THE GEORGE GRACE COLLECTION
Graphic design, collection arrangement, text and meta-data editing: Stu Dawrs, Pacific Specialist Librarian, Hamilton Library
Scanning and data entry: Tanya Taumua, Pacific Collection student assistant, Hamilton Library
The George Grace Linguistic Research and Slides of Melanesia collection consists of twenty-nine field notebooks, related correspondence, and roughly 550 35mm color slides. The bulk of the materials in the collection were produced by Dr. George Grace between 1955 and 1956, before, during and shortly after a year-long fieldwork trip that saw him visiting Hawaii, Fiji, New Caledonia, Papua New Guinea, Papua (a.k.a. West Papua and formerly Irian Jaya), and the Solomon Islands. These materials were donated to the Hamilton Library's Pacific Collection in 2007. The entire collection was digitized beginning in 2008, with support of a grant from the Pacific Rim Digital Library Alliance (PRDLA) and the Oceania Digital Library project. The project was completed in 2009. All print and photographic materials have been preserved by the Pacific Collection, and are available for public examination.
A note on photo captioning: Roughly one-third of the slides in the Grace Collection were originally labeled by Dr. Grace, either at the time of their creation or in the ensuing years, prior to their donation to the University of Hawaii at Manoa library. These captions have been reproduced as they appear on the slides, including geographic names that are no longer in current use (see below for more on geographic name conventions). In 2007, Dr. Grace worked with Pacific Specialist librarian Stu Dawrs in an attempt to identify the remaining unlabeled slides. In cases where new identifications have been made, the online captions appear in brackets , and use currently accepted geographic names. These online captions have not been added to the physical collection. In instances where a number appears in brackets in the captioning (e.g. ) no positive identification has been made; the number in these cases refers to the unique reference number given to each slide at the time of its donation to the library
Regarding geographic names: As is the case in many parts of the Pacific, various locations in Melanesia have undergone a series of name changes over the last fifty years. This is particularly true of the western half of the island of New Guinea, which has been known variously as Netherlands (or Dutch) New Guinea, Irian Jaya, West Papua and Papua. These name changes are not inconsequential, and carry with them many political, social and cultural implications. In recognition of these facts, this online collection uses the following naming conventions:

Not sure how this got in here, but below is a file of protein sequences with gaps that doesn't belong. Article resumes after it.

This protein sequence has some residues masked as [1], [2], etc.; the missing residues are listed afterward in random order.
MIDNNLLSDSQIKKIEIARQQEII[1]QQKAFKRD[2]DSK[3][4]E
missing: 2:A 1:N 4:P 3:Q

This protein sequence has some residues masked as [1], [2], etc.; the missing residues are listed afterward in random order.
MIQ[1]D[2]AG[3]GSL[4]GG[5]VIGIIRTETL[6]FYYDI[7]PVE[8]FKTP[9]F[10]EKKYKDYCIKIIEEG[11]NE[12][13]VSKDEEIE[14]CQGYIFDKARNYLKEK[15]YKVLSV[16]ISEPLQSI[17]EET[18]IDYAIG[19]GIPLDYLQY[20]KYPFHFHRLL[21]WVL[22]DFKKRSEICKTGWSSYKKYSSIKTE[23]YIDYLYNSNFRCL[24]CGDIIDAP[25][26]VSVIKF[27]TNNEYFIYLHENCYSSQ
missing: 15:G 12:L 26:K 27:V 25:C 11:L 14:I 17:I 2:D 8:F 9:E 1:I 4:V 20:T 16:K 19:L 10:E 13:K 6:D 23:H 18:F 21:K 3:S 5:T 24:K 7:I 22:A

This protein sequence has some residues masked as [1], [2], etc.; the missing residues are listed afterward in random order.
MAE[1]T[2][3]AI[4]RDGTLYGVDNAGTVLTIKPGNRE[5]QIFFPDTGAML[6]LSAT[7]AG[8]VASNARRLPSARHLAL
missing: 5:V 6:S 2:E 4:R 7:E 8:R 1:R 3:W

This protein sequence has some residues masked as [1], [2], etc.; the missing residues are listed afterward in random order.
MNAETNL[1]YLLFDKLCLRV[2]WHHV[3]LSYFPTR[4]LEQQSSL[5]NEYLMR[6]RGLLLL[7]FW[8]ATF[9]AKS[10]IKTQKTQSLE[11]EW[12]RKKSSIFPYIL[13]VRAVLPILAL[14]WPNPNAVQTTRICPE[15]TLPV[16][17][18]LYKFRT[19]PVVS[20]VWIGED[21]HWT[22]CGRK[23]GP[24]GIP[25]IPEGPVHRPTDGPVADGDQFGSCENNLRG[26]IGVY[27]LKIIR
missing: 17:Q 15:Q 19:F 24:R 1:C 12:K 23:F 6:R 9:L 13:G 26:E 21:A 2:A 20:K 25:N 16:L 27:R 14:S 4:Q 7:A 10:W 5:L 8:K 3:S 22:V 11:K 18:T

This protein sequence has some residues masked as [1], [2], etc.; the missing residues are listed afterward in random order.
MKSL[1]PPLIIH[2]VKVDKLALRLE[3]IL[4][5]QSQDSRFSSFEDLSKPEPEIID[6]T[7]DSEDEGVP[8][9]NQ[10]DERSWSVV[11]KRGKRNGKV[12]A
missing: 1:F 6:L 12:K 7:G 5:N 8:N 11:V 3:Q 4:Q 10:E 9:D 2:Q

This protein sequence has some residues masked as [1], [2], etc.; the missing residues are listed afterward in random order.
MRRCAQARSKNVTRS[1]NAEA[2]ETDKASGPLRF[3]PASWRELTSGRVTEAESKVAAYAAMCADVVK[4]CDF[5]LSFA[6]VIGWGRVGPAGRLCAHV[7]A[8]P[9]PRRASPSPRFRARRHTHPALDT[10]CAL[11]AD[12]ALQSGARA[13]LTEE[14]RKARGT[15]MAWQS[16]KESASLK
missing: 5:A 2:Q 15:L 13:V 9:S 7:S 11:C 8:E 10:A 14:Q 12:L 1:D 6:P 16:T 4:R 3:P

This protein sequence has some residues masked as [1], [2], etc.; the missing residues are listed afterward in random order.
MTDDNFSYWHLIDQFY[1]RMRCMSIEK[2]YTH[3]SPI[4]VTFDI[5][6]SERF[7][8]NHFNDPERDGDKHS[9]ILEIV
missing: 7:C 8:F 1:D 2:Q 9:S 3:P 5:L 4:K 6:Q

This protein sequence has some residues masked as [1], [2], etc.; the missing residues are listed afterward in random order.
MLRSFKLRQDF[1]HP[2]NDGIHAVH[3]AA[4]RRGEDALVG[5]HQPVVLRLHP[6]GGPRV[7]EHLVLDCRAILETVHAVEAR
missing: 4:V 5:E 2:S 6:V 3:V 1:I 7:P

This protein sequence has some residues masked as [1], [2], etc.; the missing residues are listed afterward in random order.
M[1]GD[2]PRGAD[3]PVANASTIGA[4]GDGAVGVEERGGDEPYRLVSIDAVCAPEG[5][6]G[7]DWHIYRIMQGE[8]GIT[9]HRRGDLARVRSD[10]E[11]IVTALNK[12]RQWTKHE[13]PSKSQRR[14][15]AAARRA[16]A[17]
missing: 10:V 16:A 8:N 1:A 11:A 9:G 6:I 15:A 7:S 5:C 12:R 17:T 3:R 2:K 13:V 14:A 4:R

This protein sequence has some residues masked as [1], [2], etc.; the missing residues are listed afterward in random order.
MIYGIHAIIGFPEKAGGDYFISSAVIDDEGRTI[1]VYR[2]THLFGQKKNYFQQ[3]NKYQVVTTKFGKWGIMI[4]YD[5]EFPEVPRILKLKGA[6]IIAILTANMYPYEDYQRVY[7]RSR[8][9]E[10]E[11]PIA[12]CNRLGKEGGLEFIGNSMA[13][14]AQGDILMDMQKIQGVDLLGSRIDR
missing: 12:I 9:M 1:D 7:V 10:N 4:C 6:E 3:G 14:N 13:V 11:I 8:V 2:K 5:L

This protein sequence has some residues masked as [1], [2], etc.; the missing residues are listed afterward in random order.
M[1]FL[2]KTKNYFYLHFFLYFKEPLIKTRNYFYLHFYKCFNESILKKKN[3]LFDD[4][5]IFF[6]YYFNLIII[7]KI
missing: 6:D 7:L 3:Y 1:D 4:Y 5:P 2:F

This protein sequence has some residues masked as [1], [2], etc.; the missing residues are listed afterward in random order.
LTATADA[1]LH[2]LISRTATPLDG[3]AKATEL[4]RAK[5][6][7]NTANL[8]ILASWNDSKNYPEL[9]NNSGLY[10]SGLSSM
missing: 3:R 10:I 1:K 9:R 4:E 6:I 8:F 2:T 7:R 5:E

- In the instances where Dr. Grace originally captioned his slides, the naming standard of the day has been retained, both for historical purposes and to maintain the integrity of the relationship between this digital collection and the original physical materials.
- In all other instances, the currently accepted geographic name (as of 2008) has been used. The one exception to this rule is the western half of the island of New Guinea, which is generically referred to as "West New Guinea," owing to the ongoing political issues surrounding the naming of this region.
- Just as the original materials that comprise the physical Grace Collection document a specific time period in the history of Melanesia (i.e., 1955-1956), we consider this online collection to also be a product of a specific time (2008) -- therefore, barring unforseen circumstances, future name changes (beyond 2008) will not be incorporated into the site.
Commercial use of any of the property in the collection is prohibited without specific written permission from the Donor. The Donor retains all literary, artistic and intellectual property rights for material in the collection. NOTE: Donor has obtained no consent from any person portrayed in any photograph for the public display of his or her image. Copyright is retained by the creators of these materials, their descendants, or the repository if copyright has been signed over, as stipulated by United States copyright law. It is the responsibility of the user to determine any copyright restrictions, obtain written permission, and pay any fees necessary for the reproduction or proposed use of the materials. See the Usage Rights information page for further details.
- Total slides: 548